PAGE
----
Re: memetics-digest V1 #880

From: Francesca S. Alcorn (
Date: Tue Jan 22 2002 - 04:26:53 GMT

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    Date: Mon, 21 Jan 2002 23:26:53 -0500
    From: "Francesca S. Alcorn" <>
    Subject: Re: memetics-digest V1 #880
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    >So what is the sense of this group regarding the level of volition existing
    >in the relationship between memes ( or memeplexes) and individuals or groups.
    >It sounds as if some here are organized by a cluster of memes leading to the
    >belief that we are free to choose the memes we are host to?

    I am toying with the idea that we *don't.* Even empiricism is a
    meme, and appeals to a pre-existing brain structure. On the PBS site
    that someone posted earlier about Ramachandran, there was an article
    by another neuroscientist Rodolfo Llinas who says there is no such
    thing as free will. I've come across this idea a couple of different
    places in the last few months. I think it is an idea whose time is

    >For those of that persuasion is it assumed that we are conscious of all of
    >the memes that have staked out mindspace in a host?

    Freud said that the world would be a better place if we were able to
    operate more on conscious motives than unconscious. Buddhists say
    that we must learn to be truly present, and attend to every choice
    that we make. Both seem to suggest that it is more natural *not* to
    be aware of the memes, and that it takes effort (either therapy or
    meditation) to be more "conscious.

    >Or is there a developmental aspect to this such that at some levels of
    >development an individual or group is pawn-like relative to memes, but where
    >in higher developmental stages the cosignoti can pick and choose their noetic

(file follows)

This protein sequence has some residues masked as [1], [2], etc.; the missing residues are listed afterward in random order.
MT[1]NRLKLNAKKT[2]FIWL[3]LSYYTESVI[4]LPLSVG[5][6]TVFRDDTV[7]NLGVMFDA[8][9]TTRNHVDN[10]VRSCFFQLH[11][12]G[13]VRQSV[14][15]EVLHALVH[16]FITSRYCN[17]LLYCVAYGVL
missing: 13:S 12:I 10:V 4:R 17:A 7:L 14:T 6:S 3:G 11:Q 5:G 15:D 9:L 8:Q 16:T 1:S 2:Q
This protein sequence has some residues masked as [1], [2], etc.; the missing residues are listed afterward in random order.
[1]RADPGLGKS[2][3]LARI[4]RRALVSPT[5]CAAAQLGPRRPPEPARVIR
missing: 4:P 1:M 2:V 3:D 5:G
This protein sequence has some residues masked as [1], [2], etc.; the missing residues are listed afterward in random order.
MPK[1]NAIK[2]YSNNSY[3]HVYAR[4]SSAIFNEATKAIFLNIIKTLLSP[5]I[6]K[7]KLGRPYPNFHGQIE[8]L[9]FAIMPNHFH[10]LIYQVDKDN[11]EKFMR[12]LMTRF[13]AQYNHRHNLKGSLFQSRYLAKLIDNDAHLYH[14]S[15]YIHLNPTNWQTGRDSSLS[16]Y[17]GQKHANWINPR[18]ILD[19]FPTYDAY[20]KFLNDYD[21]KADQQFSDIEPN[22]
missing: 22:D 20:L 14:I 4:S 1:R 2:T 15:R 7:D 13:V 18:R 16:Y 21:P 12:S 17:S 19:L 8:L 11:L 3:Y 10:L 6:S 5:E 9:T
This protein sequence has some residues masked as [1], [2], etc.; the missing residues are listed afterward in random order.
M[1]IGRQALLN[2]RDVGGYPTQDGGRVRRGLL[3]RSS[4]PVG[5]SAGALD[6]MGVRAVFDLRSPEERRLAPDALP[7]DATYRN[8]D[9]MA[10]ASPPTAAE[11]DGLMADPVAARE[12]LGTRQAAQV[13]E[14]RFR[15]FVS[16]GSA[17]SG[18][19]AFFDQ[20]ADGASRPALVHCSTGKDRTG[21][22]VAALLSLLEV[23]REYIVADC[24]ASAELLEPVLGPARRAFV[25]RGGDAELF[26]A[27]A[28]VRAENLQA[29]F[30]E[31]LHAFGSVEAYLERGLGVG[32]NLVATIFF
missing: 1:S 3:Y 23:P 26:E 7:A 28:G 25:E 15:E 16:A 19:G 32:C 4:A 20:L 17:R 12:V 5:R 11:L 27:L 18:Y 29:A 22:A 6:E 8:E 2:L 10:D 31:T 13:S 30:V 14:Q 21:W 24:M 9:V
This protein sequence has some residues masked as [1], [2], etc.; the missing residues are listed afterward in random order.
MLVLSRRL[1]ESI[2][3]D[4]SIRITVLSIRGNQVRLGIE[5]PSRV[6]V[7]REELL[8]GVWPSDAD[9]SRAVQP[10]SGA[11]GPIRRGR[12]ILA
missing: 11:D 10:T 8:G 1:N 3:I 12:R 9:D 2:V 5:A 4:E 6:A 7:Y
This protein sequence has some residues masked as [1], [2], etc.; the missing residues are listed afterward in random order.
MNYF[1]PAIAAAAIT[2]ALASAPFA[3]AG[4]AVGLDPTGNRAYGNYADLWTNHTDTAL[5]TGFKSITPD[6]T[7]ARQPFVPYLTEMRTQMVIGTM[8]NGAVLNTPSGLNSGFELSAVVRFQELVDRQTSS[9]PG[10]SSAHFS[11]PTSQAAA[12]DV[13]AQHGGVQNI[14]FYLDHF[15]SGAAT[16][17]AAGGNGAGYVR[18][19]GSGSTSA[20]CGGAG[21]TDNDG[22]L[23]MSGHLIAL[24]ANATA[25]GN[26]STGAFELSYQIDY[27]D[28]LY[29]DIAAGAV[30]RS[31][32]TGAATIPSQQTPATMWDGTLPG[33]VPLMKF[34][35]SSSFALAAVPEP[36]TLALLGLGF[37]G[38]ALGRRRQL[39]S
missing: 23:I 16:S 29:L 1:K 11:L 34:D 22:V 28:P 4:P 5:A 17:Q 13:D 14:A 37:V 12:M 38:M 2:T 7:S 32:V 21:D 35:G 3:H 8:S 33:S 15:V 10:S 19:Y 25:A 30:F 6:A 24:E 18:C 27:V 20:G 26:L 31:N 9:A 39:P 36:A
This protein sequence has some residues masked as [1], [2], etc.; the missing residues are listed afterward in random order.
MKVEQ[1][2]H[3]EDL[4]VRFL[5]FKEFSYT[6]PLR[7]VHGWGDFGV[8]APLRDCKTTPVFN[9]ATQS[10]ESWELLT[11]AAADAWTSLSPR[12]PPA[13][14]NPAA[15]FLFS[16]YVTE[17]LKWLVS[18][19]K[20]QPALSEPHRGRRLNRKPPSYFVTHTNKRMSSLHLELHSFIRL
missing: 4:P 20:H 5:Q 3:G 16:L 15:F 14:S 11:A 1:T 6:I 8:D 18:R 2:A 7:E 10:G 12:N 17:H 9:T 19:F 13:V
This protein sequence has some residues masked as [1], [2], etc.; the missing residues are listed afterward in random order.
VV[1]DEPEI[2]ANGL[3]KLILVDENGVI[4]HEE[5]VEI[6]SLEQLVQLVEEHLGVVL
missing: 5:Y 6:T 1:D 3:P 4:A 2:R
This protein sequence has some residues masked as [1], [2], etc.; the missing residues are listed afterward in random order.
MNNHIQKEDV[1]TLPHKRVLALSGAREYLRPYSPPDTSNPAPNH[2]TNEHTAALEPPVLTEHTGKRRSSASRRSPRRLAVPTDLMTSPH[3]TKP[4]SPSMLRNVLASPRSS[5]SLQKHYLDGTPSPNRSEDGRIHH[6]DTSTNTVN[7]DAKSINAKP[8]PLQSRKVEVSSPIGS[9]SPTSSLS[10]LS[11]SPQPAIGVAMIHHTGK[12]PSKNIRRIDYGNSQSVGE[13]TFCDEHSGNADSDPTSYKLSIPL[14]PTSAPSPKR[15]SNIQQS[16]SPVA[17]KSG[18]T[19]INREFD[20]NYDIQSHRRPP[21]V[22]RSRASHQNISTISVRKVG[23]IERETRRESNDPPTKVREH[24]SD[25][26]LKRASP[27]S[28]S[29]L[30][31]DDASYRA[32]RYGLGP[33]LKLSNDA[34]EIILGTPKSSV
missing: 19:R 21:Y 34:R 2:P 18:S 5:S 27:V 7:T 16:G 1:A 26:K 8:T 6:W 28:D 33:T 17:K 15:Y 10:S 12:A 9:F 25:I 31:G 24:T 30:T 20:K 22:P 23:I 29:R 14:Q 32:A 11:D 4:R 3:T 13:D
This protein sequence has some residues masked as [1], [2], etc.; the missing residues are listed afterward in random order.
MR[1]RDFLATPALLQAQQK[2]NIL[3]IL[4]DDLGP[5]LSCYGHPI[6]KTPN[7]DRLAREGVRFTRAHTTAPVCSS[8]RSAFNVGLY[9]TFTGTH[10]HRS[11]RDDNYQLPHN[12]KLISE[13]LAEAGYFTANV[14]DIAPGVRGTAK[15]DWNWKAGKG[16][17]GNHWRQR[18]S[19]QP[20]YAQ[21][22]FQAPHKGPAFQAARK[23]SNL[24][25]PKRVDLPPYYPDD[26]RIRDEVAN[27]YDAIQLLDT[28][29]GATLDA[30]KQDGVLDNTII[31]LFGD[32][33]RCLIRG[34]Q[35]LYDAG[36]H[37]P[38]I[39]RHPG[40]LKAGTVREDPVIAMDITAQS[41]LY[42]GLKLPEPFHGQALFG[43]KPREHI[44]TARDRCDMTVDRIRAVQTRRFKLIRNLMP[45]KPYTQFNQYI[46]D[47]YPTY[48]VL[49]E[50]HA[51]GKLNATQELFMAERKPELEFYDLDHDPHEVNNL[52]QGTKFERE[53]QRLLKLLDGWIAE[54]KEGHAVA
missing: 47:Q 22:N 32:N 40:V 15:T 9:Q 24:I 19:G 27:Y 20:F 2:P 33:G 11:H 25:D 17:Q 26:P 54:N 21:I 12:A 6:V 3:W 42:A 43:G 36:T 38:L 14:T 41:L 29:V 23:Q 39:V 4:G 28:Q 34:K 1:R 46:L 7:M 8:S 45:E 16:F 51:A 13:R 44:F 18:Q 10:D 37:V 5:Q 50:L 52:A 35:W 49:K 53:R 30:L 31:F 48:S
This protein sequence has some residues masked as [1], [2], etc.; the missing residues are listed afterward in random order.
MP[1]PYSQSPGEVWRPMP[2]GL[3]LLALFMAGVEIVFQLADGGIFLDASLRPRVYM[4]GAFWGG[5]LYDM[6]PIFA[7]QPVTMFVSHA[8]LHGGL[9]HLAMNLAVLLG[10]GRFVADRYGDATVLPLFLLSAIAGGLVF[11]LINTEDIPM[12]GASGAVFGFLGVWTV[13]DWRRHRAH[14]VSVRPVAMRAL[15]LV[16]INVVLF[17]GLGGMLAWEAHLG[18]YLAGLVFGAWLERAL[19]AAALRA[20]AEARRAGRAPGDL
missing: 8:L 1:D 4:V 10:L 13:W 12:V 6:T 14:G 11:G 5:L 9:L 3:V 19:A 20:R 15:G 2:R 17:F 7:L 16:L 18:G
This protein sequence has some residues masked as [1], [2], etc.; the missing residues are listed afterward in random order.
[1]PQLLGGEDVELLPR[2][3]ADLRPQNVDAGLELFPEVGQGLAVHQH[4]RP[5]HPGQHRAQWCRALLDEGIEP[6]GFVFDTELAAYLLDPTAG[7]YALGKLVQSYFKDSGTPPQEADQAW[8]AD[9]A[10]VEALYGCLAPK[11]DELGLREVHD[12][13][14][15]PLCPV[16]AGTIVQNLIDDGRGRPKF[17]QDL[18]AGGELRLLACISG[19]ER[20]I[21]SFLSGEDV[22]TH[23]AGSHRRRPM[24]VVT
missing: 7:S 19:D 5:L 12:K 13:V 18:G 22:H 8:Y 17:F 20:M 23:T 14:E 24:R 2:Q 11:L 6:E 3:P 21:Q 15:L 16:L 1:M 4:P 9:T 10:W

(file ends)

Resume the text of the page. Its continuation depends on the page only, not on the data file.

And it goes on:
Now you're talking Piaget, Erickson etc. I think there is a lot of
    relevant stuff out there, but that is an entirely new thread all in
    itself. Certainly as more parts of the brain come on line we are
    able to subject incoming memes to more and varied filters, both
    biological and learned.

    >My impression is that one might have a better quality of life when they
    >believe that that can choose there memes. But I see so many examples of
    >people who believe their thoughts, feelings and behaviors are organized by
    >certain ideas, or beliefs when from the outside it appeara that they have
    >been in service to something they knew not of.

    How about: One might have a better quality of life if one has a
    broadly integrated empirical meme filter.

    >I have come to suspect that some clusters of memes have evolved in such a
    >way that some memes organize the individual or group in ways that they are
    >conscious of, while the more powerful memes lie hidden and influence in
    >insideous ways.Some aspects of alcoholism might me an example.

    Psychology is full of "unconscious" motives. And everyday it seems
    like someone comes up with a new one. :)

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